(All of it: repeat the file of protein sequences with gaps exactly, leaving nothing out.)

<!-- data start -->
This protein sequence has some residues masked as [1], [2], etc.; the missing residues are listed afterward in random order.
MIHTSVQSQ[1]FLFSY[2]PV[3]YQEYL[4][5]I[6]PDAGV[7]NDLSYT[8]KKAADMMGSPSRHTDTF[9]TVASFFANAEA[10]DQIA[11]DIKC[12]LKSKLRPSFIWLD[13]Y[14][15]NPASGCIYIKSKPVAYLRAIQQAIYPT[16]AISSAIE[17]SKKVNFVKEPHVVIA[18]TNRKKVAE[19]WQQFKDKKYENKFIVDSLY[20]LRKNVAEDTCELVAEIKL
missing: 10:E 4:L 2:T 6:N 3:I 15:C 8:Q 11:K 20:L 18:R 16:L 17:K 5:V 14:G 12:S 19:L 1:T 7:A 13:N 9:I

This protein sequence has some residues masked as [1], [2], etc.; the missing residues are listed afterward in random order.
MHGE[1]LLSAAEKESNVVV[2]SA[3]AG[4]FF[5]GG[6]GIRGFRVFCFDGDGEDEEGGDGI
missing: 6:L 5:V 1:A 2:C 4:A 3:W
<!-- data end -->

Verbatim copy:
This protein sequence has some residues masked as [1], [2], etc.; the missing residues are listed afterward in random order.
MIHTSVQSQ[1]FLFSY[2]PV[3]YQEYL[4][5]I[6]PDAGV[7]NDLSYT[8]KKAADMMGSPSRHTDTF[9]TVASFFANAEA[10]DQIA[11]DIKC[12]LKSKLRPSFIWLD[13]Y[14][15]NPASGCIYIKSKPVAYLRAIQQAIYPT[16]AISSAIE[17]SKKVNFVKEPHVVIA[18]TNRKKVAE[19]WQQFKDKKYENKFIVDSLY[20]LRKNVAEDTCELVAEIKL
missing: 10:E 4:L 2:T 6:N 3:I 15:C 8:Q 11:K 20:L 18:R 16:L 17:K 5:V 14:G 12:S 19:L 1:T 7:A 13:N 9:I

This protein sequence has some residues masked as [1], [2], etc.; the missing residues are listed afterward in random order.
MHGE[1]LLSAAEKESNVVV[2]SA[3]AG[4]FF[5]GG[6]GIRGFRVFCFDGDGEDEEGGDGI
missing: 6:L 5:V 1:A 2:C 4:A 3:W